OFFICIAL NAME: Saint Lucia
CAPITAL CITY: Castries
POPULATION: 173,800 (2009)
AREA: 620 km²
OFFICIAL LANGUAGE (S): English, Creole-French
RELIGION: Catholics 80%, Protestants 19%, others 1%
COIN: East Caribbean dollar
CURRENCY CODE: XCD
ENGLISH NAME: Saint Lucia
POPULATION COMPOSITION: afrocaribiere 90%, mixed 6%, indians 3%, others 1%
GDP PER residents: 7769 USD (2011)
LIFE EXPECTANCY: men 72 years, women 75 years (2007)
INDEX OF LIVING CONDITIONS, HDI: 0.725
INTERNET DOMAIN NAME: .lc
Saint Lucia, an independent island nation in the Lesser Antilles in the Caribbean located between Martinique and Saint Vincent. As in the region’s other small island states, the original plantation economy has now been replaced by tourism. The country is a member of the Organization of Eastern Caribbean States and has the East Caribbean dollar as its currency.
The flag was originally adopted in 1967, and its current design dates from 1979. The black figure represents The Pitons, two volcanic formations that symbolize hope, and the black and white represent the two most important populations on the island. The yellow color represents sunshine and the blue stands for the sea.
The island consists of folded limestone and volcanic rocks and reaches 950 mi Mount Gimie in the middle of the island; very markedly, Petit and Gros Piton (750 and 798 m) stand close to the west coast. They are both inscribed on the UNESCO World Heritage List. The climate is tropical and humid, characterized by the Northeast Passage and with the greatest rainfall from May to August. Lush rainforests are found in the mountains, while 20% of the island is cultivated, especially the short river valleys. Traditionally, the export of bananas has had a major impact on the economy. The island has attracted some light industry, sportswear and toys, but tourism in particular is growing strongly.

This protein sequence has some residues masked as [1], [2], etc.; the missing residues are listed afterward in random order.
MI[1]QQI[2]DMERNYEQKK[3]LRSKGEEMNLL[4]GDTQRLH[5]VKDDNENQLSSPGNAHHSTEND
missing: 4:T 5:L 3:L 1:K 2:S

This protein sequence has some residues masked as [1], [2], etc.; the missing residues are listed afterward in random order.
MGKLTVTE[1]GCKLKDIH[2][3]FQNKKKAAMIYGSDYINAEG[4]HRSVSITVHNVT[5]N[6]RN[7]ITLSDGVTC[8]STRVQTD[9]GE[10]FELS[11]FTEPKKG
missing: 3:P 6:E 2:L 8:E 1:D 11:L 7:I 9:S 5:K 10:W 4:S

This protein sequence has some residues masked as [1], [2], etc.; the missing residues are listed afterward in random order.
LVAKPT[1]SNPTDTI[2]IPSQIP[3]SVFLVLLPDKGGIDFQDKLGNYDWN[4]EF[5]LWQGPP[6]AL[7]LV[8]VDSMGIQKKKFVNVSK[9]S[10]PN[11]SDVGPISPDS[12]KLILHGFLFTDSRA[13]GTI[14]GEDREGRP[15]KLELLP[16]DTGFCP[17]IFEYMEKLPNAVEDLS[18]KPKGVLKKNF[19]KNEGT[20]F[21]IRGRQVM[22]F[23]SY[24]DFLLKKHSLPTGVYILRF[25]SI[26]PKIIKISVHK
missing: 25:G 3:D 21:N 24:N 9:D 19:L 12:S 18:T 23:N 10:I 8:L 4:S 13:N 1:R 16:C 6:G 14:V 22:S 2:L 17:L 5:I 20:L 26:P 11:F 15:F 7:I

90% of the population are descendants of colonial-era plantation slaves who were brought from Africa. English is the official language, but the island’s changing history can be seen in the spread of French-based patois (dialect) and the great spread of the Roman Catholic Church. Abroad, the country is known for having fostered two Nobel laureates: in 1979 the economist WA Lewis (1915-91) and in 1992 the author D. Walcott.
- Countryaah: Do you know how many people there are in St. Lucia? Check this site to see population pyramid and resident density about this country.
When the first Europeans arrived around 1500, the island was inhabited by Caribbean people. The first English attempts at settlement in the early 1600’s. was made difficult by the Caribbean. In 1635, France claimed the right to the island, and in 1660, they made an agreement with the Caribbean to divide the island. From 1664 and the following 150 years, Saint Lucia was alternately English, French and neutral on the basis of peace treaties concluded in Europe. In 1814 the island became a British Crown Colony. Under both French and British rule, African slaves were imported for plantation operations; slavery was abolished in 1834. In 1967 the island gained the status of an associated state with internal self-government, and in 1979 Saint Lucia became an independent state within the Commonwealth. The Labor Party won the country’s first election and established political relations with Cuba. Saint Lucia took part in the invasion of Grenada in October 1983. After some years in opposition, the Labor Party won in 1997 by an overwhelming majority and retained government power in the 2001 elections.